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Now every Oscar viewer with Twitter can take a selfie with Jennifer Lawrence
Livefyre’s #MyOscarSocial campaign uses Twitter and selfies to engage people with the Oscars.
How would you look standing next to Sandra Bullock? How about sidled up to Martin Scorsese? On Sunday, you won’t have to crouch awkwardly next to your freeze-framed TV to simulate a selfie with the stars. Livefyre has set up an impressively detailed project called #MyOscarSocial to help fans take photos posing with their favorite nominees and attendees at the 86th Annual Academy Awards.
— The Academy (@TheAcademy) February 25, 2014
#MyOscarSocial is ambitious: It requires that fans have a Twitter account, follow the Academy (@TheAcademy), and know how to tweet a picture at them. So this is clearly aimed at a younger demographic, a way to give a generation most likely to just watch clips of the Oscars online than the televised broadcast an impetus to stay tuned in. Celebrities will enter the booth and take pictures, and the selfies sent in by fans will flash on screen in 10-second increments. To appear onscreen, the selfie-tweeters will have to sign a waiver on Oscars.org, which means it’s likely that many of the selfies sent will be ineligible (if you want to appear on TV, make sure to take the extra step and sign that waiver).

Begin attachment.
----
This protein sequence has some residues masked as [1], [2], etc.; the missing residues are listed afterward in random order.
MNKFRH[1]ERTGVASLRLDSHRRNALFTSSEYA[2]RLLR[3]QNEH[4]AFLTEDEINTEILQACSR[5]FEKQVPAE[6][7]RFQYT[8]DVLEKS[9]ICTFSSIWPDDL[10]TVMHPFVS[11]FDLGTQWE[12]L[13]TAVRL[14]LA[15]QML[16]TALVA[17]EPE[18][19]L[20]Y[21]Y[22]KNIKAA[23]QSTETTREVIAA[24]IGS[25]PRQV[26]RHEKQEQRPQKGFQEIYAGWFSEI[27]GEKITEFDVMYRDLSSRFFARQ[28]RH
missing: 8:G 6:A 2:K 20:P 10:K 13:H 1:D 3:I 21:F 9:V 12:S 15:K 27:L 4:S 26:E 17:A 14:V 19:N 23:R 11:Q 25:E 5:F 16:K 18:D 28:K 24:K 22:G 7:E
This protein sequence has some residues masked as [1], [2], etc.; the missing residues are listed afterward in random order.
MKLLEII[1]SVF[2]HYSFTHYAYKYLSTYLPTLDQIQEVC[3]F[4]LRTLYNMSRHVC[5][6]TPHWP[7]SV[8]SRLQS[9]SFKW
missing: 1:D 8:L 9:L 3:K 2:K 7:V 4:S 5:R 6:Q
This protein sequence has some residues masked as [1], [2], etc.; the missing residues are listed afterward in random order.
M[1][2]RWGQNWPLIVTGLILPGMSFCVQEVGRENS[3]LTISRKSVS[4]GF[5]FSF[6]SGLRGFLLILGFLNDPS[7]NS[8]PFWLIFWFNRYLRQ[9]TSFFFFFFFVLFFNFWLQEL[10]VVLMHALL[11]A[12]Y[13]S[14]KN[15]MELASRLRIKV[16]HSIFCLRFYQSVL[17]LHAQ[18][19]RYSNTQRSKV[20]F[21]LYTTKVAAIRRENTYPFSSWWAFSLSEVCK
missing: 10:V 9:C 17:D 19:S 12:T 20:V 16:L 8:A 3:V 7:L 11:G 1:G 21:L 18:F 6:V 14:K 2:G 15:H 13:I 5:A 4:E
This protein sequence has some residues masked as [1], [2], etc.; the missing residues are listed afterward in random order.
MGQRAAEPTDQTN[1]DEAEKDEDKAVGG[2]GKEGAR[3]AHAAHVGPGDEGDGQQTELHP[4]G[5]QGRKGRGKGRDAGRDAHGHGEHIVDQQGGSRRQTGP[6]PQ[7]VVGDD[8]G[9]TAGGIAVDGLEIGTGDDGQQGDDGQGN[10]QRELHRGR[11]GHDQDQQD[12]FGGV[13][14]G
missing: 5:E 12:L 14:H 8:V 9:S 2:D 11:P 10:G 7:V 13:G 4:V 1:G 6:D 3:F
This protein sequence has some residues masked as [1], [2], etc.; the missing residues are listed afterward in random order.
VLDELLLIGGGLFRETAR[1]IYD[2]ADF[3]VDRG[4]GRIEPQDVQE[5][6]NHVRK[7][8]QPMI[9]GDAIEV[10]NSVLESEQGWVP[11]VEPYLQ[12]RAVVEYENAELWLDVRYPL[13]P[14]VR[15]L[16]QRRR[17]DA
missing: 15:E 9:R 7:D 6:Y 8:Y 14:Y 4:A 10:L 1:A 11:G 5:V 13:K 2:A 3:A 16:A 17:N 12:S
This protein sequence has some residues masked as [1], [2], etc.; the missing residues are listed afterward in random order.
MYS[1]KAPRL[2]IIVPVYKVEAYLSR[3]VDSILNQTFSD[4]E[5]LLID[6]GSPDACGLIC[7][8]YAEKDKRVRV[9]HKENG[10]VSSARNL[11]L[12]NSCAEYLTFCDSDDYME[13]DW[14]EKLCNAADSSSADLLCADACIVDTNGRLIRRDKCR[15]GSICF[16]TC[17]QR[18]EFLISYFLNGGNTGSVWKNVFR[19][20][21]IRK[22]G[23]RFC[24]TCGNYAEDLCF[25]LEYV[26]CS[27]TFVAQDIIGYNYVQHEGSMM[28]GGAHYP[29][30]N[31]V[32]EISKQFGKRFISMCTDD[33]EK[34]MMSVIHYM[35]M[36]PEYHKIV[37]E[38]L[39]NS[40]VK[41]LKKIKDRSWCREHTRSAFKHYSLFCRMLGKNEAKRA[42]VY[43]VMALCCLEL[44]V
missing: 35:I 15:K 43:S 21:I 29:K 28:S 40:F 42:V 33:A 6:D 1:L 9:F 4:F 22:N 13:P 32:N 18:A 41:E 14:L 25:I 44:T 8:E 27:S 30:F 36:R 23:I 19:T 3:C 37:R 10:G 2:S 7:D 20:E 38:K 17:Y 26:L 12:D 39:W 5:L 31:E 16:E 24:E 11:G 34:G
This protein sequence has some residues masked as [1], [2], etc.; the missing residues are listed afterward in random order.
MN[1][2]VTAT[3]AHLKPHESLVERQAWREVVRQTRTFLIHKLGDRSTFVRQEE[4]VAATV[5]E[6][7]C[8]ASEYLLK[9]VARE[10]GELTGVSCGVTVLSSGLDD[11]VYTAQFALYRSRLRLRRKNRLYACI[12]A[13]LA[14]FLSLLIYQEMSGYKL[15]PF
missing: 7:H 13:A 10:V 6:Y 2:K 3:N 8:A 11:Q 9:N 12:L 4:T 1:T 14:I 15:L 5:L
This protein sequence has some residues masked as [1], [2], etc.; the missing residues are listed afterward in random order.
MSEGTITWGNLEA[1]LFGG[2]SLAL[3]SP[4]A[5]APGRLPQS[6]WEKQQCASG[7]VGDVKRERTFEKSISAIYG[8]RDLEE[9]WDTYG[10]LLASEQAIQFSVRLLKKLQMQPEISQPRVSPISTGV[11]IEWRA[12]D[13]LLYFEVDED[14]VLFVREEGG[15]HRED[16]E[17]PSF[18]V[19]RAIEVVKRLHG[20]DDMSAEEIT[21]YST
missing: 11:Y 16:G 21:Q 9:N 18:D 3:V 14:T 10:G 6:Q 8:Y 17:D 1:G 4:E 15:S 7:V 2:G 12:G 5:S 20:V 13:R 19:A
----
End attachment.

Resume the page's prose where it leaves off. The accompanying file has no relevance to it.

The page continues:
The booth has a slow-motion camera, so it will capture each celebrity selfie and send it back to whoever tweeted the original photo.
This is a complicated project, but if it goes well, expect more sustained and sophisticated viewer engagement campaigns like it. The Next Web talked to Livefyre CEO Jordan Kretchmer about the project, and he noted that the primary intention is to highlight how much Livefyre can do with custom real-time streaming applications. “I think we’ll start to see a lot of other interesting use cases like this that aren’t exactly this execution,” he told TNW.
How will celebrities react to this interesting but obviously very hokey social engagement tool? We’ll have to watch to see who grins and bears the Twitter selfies… and who just grimaces.
Kate Knibbs is a notable tech reporter and pop culture essayist. A former staff writer for the Daily Dot, her work has appeared in Gizmodo, the Ringer, AV Club, Digital Trends, Popular Mechanics, and Time.